Male Victims/Survivors

There are many assumptions about sexual assault and men’s sexuality that create a harsh environment for men who have been sexually assaulted, and it’s important to distinguish the myths from the realities. The most important things to remember are that men can be sexually assaulted; men who have been sexually assaulted experience emotional reactions to their assault; men who have been assaulted are entitled to the same medical, legal and emotional support; and men who have been sexually assaulted are never to blame for their assault.

  • It is a myth that all men are always looking for or willing to participate in sexual activity. Consent to sexual activity needs to be expressly given by men as well as women. Not wanting to engage in sexual activity does not make someone less of a “real” man.
  • It is a myth that men are only sexually assaulted by other men. Women can sexually assault men. Remember that sexual assault does not always involve penetration, but includes any unwanted sexual contact.
  • It is a myth that gay men are more likely to assault other men, or that all men who sexually assault other men are gay. Sexual assault is not about lust or sexual attraction, but about exerting power and control over someone else.
  • It is a myth that men who get an erection or ejaculate during a sexual assault gave consent or enjoyed the assault. Erection and ejaculation are physiological responses that can’t be controlled and can even result from stress. These responses can be confusing for a man who has been sexually assaulted and can make him wonder if he really did enjoy or want the sexual contact. An erection or ejaculation does not equal consent.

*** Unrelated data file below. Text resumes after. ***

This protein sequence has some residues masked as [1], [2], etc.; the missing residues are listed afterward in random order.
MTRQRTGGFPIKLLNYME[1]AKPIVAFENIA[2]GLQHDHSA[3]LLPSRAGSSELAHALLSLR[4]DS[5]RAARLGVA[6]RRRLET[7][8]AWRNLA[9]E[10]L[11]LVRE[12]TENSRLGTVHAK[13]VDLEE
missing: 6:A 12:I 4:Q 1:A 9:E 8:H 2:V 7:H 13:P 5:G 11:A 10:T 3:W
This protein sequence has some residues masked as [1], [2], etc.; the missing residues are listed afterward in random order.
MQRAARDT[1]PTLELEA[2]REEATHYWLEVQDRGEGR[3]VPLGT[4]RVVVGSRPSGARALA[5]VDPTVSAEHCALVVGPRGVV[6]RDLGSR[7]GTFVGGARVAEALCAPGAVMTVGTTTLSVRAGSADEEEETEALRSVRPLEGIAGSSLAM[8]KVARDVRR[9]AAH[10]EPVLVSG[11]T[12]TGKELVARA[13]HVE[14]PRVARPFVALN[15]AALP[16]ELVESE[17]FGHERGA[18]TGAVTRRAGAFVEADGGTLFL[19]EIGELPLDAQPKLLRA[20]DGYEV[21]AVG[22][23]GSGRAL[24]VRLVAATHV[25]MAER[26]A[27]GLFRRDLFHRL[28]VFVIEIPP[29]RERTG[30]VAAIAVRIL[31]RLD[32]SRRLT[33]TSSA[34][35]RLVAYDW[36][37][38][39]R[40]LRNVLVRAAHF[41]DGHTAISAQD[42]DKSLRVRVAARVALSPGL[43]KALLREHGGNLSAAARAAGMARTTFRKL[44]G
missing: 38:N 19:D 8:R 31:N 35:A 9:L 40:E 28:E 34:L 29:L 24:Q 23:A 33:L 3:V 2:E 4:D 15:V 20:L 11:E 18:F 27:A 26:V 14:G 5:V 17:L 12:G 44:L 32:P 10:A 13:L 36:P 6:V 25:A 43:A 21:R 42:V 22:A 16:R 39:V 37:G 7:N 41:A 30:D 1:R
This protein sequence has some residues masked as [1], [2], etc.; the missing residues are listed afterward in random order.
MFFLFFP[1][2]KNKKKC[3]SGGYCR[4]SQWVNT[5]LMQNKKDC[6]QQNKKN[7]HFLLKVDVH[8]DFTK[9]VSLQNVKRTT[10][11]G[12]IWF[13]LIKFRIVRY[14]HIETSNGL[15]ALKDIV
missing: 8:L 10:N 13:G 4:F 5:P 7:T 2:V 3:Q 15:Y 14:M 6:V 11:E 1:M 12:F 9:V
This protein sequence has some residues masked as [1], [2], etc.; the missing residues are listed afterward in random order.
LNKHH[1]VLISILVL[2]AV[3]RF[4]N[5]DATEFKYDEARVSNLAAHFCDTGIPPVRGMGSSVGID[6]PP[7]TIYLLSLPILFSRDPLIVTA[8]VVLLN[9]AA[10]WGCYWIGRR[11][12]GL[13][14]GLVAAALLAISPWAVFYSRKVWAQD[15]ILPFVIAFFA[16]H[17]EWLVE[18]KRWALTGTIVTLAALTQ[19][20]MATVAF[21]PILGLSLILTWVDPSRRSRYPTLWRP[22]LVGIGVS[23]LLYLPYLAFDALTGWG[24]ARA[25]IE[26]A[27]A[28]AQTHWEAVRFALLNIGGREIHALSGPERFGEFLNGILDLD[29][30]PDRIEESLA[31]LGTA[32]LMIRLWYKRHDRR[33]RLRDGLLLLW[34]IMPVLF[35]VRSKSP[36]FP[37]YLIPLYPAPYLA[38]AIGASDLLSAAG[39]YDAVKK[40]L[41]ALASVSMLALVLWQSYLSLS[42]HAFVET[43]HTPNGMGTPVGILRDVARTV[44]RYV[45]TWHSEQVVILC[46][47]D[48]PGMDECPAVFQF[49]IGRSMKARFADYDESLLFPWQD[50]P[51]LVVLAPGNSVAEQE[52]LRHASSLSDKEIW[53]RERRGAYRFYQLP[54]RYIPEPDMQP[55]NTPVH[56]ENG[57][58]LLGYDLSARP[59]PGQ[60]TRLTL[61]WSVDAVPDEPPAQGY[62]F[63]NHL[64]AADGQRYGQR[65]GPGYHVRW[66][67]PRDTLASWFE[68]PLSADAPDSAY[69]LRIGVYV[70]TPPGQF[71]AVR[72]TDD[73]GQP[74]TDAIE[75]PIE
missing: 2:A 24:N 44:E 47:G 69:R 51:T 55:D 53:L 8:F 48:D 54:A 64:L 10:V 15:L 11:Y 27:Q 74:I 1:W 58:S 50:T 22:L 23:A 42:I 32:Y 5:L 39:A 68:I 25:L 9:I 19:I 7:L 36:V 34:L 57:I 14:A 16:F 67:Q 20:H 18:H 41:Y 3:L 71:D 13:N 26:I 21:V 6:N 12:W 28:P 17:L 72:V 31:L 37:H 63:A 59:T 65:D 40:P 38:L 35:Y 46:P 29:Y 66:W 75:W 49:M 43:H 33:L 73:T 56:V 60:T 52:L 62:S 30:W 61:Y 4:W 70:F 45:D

• It is a myth that a “real” man can and should always be able to resist an assault. It is common for both men and women to freeze during a sexual assault, and in some cases drugs, alcohol or the presence of a weapon or the threat of other force or injury can prevent someone from fighting their assailant.

All of the resources listed on this website are as available to men who have been sexually assaulted as they are to women. The Women’s Clinic at Purdue University Student Health Center (PUSH) also provides services to men, including testing for sexually transmitted infections and the administration of a post-sexual assault medical examination.

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